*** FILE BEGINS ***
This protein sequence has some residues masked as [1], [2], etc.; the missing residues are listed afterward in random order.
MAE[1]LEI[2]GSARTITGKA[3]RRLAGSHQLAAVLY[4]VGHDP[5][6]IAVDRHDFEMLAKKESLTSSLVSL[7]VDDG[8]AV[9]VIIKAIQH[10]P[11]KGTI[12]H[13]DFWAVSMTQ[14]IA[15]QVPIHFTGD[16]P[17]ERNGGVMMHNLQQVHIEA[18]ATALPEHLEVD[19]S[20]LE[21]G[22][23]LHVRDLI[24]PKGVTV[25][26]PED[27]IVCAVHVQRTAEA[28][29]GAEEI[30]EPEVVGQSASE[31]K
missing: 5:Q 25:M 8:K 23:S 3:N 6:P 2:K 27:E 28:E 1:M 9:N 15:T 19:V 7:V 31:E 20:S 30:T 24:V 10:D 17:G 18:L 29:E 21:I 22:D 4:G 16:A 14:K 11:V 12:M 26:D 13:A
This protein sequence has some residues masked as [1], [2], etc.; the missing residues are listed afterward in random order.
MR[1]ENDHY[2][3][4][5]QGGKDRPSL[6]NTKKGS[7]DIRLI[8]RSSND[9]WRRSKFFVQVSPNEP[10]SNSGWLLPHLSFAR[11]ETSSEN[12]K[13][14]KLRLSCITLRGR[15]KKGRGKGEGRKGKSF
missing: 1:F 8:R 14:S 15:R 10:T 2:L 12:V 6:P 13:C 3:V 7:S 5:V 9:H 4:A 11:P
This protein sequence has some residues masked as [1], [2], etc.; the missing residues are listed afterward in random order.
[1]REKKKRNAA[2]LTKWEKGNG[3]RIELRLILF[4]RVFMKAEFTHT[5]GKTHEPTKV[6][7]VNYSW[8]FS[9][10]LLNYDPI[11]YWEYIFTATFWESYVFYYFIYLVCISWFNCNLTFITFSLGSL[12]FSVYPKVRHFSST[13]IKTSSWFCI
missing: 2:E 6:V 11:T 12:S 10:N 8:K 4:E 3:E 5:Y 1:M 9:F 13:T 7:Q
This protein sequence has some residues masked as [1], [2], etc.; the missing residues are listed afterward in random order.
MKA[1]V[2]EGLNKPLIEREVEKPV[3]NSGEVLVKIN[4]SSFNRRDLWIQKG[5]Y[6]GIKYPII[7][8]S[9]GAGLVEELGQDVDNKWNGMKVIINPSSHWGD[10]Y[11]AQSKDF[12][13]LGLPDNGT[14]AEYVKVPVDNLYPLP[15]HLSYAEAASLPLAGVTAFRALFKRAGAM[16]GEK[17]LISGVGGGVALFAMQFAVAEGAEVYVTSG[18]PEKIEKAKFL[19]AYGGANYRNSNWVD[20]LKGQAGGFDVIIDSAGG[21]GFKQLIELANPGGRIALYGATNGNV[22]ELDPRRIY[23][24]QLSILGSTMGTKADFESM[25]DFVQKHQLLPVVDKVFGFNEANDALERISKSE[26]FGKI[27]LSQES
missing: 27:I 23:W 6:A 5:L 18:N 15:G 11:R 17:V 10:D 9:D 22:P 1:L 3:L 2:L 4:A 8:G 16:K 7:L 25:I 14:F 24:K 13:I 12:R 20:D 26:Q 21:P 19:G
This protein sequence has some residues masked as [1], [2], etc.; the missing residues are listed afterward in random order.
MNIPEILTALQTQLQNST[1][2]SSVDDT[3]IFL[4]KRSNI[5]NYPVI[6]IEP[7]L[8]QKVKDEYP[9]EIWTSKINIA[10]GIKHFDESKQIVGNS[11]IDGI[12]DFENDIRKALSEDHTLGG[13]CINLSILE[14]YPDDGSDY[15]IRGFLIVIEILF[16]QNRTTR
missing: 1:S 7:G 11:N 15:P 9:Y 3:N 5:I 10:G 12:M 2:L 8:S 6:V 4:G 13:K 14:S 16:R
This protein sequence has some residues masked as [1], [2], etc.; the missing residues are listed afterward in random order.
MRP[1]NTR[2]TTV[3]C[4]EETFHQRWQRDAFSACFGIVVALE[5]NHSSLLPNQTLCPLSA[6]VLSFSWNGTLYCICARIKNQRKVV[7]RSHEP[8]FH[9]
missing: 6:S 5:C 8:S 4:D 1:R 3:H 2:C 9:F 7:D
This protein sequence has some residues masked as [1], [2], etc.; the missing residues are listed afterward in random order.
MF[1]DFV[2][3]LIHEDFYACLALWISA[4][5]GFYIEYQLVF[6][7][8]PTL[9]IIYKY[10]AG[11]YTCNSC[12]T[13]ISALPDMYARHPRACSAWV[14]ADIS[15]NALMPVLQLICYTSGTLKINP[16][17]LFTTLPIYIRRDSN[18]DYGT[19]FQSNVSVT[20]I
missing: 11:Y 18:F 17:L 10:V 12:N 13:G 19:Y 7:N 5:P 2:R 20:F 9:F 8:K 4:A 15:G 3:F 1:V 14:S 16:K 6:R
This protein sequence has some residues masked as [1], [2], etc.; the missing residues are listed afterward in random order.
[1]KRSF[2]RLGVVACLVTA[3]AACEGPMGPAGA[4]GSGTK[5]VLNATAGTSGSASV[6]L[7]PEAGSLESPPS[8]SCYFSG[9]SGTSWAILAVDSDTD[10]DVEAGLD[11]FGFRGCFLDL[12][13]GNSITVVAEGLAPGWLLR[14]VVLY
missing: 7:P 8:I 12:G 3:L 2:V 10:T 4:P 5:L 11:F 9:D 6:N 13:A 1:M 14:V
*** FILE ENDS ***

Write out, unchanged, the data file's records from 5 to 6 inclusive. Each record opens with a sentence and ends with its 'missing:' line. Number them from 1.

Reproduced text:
This protein sequence has some residues masked as [1], [2], etc.; the missing residues are listed afterward in random order.
MNIPEILTALQTQLQNST[1][2]SSVDDT[3]IFL[4]KRSNI[5]NYPVI[6]IEP[7]L[8]QKVKDEYP[9]EIWTSKINIA[10]GIKHFDESKQIVGNS[11]IDGI[12]DFENDIRKALSEDHTLGG[13]CINLSILE[14]YPDDGSDY[15]IRGFLIVIEILF[16]QNRTTR
missing: 1:S 7:G 11:N 15:P 9:Y 3:N 5:I 10:G 12:M 2:L 8:S 6:V 4:G 13:K 14:S 16:R
This protein sequence has some residues masked as [1], [2], etc.; the missing residues are listed afterward in random order.
MRP[1]NTR[2]TTV[3]C[4]EETFHQRWQRDAFSACFGIVVALE[5]NHSSLLPNQTLCPLSA[6]VLSFSWNGTLYCICARIKNQRKVV[7]RSHEP[8]FH[9]
missing: 6:S 5:C 8:S 4:D 1:R 3:H 2:C 9:F 7:D